Natascha Niermann

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Natascha Niermann

Scanning Probe Microscopy
Institute for Molecules and Materials
University of Nijmegen
Toernooiveld 1
6525 ED Nijmegen
The Netherlands

Email address:n.nierman_at_science.ru.nl
Phone number: +31-24-3652081
Fax number: +31-24-3652190

Office: HG01.068 (Huygens building)





Research


Preparation of well-defined synthetic magnetite surfaces Study of the structural and electronic properties of magnetite surfaces by scanning probe methods. Study of the effect of exposure to liquid and gas

Description of the project Scanning probe methods provide the unique possibility of characterization and manipulation on nanoscale and in real space. In particular, surface morphology and structure is accessible together with the electronic and magnetic properties on local scale. Magnetite occurs in geology, space, and biology. It has a high spin-polarization and Curie temperature, and is therefore a promising material for spin-electronic devices. Particularly, thin films and nanoscopic structures are interesting in view of nanoelectronic applications. Due to the complexity of magnetite there are many controversies regarding surface termination, composition, and (spin-)electronic properties. Coarsened surface morphologies and intrinsic impurity levels are commonly reported for magnetite surfaces. Local structural characterization in direct combination with the magnetic, spin-integrated, and spin-selective properties, in relation to the structural features is elucidative in a wealth of respects. Our aim is to characterize magnetite surfaces on nanoscopic level and relate magnetic and electronic to structural features using STM, STS, MFM in situ. We use magnetic probes and external magnetic fields. In a second part we study such properties upon exposure to gasses and liquids. Here we use liquid and controlled atmosphere and electrochemical scanning probe.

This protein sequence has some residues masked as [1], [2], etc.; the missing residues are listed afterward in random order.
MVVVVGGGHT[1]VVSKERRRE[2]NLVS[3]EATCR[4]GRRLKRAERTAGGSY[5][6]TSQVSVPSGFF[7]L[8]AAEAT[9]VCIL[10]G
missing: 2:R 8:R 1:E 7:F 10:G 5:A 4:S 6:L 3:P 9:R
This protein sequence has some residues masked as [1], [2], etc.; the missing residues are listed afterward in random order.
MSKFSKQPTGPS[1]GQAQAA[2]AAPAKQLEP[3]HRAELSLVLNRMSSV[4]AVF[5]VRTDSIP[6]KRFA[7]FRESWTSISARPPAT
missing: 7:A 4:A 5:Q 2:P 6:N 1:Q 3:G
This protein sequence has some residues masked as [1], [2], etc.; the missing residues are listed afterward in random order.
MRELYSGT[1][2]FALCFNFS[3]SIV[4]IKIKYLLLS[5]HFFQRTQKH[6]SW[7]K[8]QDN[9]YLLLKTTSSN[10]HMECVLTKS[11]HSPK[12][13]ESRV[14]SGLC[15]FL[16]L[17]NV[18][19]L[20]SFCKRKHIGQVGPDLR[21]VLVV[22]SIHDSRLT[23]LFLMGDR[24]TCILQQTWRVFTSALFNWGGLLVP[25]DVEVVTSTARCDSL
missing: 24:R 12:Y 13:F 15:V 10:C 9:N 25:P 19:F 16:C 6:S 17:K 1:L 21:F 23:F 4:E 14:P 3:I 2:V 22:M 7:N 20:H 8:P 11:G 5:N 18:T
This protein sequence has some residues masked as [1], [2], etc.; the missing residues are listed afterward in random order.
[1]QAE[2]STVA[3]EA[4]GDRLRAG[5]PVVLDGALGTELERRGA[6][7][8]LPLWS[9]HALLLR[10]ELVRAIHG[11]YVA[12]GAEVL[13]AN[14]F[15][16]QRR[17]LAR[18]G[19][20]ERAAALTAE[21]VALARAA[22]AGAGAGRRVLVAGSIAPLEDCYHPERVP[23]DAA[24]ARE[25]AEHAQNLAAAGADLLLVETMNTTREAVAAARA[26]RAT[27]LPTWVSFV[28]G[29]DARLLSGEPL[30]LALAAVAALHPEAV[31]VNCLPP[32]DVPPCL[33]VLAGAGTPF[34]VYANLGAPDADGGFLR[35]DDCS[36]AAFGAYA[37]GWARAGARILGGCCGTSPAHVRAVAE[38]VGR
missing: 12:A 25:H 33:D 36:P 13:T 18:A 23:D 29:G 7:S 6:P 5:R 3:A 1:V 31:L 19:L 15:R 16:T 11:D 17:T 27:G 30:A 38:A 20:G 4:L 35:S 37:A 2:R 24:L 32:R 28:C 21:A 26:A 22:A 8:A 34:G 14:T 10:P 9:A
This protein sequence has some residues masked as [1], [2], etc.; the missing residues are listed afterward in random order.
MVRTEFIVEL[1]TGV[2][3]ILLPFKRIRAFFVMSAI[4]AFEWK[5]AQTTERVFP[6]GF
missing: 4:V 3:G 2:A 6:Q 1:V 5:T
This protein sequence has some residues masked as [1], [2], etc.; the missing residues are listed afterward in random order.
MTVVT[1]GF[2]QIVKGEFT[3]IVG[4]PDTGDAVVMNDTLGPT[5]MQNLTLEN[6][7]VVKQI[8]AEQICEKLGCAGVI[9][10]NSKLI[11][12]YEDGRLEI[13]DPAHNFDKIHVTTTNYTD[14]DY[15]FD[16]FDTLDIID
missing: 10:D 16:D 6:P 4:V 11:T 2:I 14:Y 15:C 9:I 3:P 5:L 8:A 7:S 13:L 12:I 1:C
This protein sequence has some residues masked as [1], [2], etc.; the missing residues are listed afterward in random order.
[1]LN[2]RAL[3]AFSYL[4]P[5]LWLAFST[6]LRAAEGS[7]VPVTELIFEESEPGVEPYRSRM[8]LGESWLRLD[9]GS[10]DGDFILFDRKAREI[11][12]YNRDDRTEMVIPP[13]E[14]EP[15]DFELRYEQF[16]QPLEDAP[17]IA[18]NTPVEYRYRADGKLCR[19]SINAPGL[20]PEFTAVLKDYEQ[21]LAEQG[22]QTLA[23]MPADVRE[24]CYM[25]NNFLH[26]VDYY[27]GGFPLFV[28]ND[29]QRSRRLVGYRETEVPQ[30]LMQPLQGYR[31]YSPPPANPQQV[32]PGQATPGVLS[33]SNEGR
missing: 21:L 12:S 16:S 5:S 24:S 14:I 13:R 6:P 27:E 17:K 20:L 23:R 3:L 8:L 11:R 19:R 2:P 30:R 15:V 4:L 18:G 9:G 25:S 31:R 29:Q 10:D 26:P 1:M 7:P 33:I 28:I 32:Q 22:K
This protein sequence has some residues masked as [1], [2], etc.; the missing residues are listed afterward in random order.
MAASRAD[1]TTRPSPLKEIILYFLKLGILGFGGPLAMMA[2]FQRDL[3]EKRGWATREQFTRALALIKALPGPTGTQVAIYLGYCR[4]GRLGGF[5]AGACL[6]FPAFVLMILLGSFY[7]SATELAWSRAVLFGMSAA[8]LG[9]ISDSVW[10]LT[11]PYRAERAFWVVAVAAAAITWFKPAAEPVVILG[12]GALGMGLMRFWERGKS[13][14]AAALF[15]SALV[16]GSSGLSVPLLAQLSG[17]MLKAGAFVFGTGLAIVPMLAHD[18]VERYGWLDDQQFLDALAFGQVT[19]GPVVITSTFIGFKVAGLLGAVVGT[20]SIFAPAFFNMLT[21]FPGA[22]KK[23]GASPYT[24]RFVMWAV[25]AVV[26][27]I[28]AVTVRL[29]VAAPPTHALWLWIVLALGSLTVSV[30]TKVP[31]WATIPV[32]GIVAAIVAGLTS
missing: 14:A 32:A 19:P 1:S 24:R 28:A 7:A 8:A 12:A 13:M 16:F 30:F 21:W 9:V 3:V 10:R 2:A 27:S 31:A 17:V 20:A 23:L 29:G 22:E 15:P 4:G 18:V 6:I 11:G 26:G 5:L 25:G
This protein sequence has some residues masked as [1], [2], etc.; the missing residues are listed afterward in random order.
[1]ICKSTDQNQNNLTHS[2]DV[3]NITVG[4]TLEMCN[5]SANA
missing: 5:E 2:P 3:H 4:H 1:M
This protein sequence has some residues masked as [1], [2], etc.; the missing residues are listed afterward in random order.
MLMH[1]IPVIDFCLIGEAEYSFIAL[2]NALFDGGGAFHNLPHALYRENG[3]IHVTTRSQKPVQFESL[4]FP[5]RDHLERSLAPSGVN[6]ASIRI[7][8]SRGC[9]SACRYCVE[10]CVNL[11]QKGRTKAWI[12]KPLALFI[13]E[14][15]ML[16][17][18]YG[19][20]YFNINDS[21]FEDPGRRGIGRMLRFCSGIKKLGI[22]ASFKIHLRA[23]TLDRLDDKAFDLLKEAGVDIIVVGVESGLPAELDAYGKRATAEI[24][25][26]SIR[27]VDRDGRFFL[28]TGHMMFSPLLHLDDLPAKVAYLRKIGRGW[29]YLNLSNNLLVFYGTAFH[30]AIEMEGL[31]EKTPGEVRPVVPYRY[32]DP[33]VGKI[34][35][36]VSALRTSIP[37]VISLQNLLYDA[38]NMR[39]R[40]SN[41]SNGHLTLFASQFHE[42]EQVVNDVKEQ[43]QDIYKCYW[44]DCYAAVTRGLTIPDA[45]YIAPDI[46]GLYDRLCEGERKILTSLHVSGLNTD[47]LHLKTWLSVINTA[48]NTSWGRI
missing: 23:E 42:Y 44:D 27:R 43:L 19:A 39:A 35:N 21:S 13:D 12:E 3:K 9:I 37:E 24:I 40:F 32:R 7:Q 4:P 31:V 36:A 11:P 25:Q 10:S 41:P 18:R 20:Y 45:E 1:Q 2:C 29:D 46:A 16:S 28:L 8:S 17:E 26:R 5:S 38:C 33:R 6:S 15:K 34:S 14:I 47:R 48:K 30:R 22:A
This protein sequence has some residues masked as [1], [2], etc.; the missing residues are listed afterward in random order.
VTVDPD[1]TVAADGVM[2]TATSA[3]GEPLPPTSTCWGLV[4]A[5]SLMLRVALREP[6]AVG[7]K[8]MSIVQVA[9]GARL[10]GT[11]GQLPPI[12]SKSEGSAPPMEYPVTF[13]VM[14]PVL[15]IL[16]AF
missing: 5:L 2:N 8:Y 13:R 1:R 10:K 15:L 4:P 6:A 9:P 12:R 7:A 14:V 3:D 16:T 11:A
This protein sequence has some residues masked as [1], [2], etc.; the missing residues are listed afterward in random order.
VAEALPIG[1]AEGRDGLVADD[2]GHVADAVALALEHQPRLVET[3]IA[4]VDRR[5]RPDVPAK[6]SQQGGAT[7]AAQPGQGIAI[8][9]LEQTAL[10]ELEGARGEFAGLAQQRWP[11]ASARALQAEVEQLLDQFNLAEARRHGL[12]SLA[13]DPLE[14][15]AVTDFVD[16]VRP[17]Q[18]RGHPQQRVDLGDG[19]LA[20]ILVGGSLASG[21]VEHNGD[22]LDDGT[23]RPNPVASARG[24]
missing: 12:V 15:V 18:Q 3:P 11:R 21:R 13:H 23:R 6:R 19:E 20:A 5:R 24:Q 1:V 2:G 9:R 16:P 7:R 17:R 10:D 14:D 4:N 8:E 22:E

About me

I was born in Osnabrueck (Germany) in 1971. I graduated from the University of Osnabrueck, Faculty of Physics in 2001. After graduation I applied for a grant of the county Lower Saxony within the Lichtenberg Stipendium and was elected. Since then I have been working in several countrues, such as Denmark, Austria, The Netherlands, Scotland and Ireland, always as a guest for several experimants as a Junior Researcher. Finally in September 2006, I joined the SPM Group at Radboud University Nijmegen, being an employee of IMM.